In a recent letter to Steve Phurrough, MD, of the Centers for Medicare & Medicaid Services (CMS), Joseph S. Bailes, MD, chair of ASCO's Government Relations Council, asked that CMS withdraw its proposed decision memorandum regarding coverage of erythropoiesis-stimulating agents (ESAs) in nonrenal disease indications
Merck & Co., Inc. announced that it has received an approvable letter from the US Food and Drug Administration (FDA) for the company's New Drug Application (NDA) for Emend (fosaprepitant dimeglumine) for Injection, also known as MK-0517, an investigational intravenous therapy for chemotherapy-induced nausea and vomiting.
US Food and Drug Administration (FDA) has approved a new indication for dalteparin sodium injection (Fragmin), for the extended treatment of symptomatic venous thromboembolism (VTE) [proximal deep vein thrombosis (DVT) and/or pulmonary embolism (PE)] to reduce the recurrence of VTE in patients with cancer.
The Food and Drug Administration (FDA) should require additional restrictions in product labeling and/or additional clinical trials before approving new erythropoiesis-stimulating agents (ESAs) or new indications for ESAs already on the market, the Oncologic Drugs Advisory Committee (ODAC) told the agency.
Aranesp (darbepoetin alfa, Amgen) significantly reduced red blood cell (RBC) transfusions and did not affect overall or progression-free survival, compared with placebo, in a randomized, double-blind, phase III trial in 600 patients with previously untreated extensive-stage small-cell lung cancer receiving platinum-based chemotherapy.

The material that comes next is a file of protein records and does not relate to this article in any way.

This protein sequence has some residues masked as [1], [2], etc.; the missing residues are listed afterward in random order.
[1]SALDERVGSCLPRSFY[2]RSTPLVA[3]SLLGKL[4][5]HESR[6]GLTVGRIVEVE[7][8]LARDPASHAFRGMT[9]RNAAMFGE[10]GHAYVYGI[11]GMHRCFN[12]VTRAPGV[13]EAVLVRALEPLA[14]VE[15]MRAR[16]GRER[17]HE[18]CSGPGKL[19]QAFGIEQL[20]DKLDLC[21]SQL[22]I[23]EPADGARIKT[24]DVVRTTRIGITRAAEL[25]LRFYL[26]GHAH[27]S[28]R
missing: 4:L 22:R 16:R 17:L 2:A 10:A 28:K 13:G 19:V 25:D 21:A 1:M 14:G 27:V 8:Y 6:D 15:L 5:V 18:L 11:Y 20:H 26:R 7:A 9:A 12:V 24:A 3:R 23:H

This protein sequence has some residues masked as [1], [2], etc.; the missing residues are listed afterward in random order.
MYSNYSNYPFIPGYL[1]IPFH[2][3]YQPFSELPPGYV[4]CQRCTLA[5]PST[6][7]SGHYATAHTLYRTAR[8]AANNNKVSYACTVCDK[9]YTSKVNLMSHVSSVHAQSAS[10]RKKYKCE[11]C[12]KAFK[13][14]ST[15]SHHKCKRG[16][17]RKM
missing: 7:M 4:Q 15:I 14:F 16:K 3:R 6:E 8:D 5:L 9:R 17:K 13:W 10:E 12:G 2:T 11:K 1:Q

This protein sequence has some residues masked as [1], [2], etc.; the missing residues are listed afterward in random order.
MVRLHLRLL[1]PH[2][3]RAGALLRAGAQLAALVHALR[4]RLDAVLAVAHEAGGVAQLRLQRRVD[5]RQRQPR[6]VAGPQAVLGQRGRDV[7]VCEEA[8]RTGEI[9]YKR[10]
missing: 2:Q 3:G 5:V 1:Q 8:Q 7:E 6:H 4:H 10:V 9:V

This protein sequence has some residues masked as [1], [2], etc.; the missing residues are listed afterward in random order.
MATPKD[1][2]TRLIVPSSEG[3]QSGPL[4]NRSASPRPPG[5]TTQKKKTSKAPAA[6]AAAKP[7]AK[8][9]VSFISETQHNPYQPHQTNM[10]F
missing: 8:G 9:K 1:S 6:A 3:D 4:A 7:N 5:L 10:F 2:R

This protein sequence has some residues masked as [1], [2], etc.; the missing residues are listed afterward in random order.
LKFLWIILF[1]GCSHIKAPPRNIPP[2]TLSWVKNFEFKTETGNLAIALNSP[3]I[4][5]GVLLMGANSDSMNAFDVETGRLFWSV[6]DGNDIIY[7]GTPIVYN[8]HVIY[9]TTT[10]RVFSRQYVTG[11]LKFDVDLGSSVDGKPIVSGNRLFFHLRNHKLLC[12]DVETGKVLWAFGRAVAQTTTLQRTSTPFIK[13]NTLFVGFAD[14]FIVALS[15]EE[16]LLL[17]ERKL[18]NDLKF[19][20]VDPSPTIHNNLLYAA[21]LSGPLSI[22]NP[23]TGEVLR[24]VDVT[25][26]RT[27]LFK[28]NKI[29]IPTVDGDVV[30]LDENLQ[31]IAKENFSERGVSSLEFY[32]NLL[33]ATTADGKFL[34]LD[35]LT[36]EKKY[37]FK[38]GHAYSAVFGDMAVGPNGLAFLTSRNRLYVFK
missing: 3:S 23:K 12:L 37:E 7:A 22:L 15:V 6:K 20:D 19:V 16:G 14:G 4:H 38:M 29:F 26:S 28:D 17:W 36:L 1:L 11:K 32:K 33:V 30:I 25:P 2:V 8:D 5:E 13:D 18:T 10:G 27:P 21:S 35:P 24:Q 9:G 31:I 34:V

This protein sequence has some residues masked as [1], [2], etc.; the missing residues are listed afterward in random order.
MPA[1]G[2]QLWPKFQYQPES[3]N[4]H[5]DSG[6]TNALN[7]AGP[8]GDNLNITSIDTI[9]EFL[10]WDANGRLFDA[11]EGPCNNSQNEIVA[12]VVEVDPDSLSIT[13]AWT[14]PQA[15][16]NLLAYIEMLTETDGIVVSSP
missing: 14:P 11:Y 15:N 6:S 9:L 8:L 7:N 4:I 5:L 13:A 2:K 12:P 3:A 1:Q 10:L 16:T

A phase III study evaluating the benefit of darbepoetin alfa (Aranesp) in preventing transfusions in cancer patients not undergoing chemotherapy failed to reach its primary endpoint and demonstrated worse survival in the treatment arm
FDA has approved a new indication for Pfizer and Eisai's Fragmin (dalteparin sodium injection), for the extended treatment of symptomatic venous thromboembolism (VTE)proximal deep vein thrombosis (DVT) and/or pulmonary embolism (PE)to reduce the recurrence of VTE in patients with cancer.
Progenics Pharmaceuticals, Inc., in collabortion with Wyeth Pharmaceuticals, has submitted a new drug application (NDA) to the FDA for the subcutaneous formulation of methylnaltrexone for the treatment of opioid-induced constipation (OIC) in patients receiving palliative care.
Palliative care differs from other oncology care settings because it involves end-of-life discussions. This article is intended to help oncology nurses who deliver news that involves palliative care by describing components of breaking bad news, providing an example for how to break bad news, and suggesting methods for evaluating a nurse-patient interaction. One possible scenario for achieving a positive outcome after delivering unwelcome information will also be described. Applying the methods described in this article can help to promote a positive outcome when a nurse delivers bad news to a patient.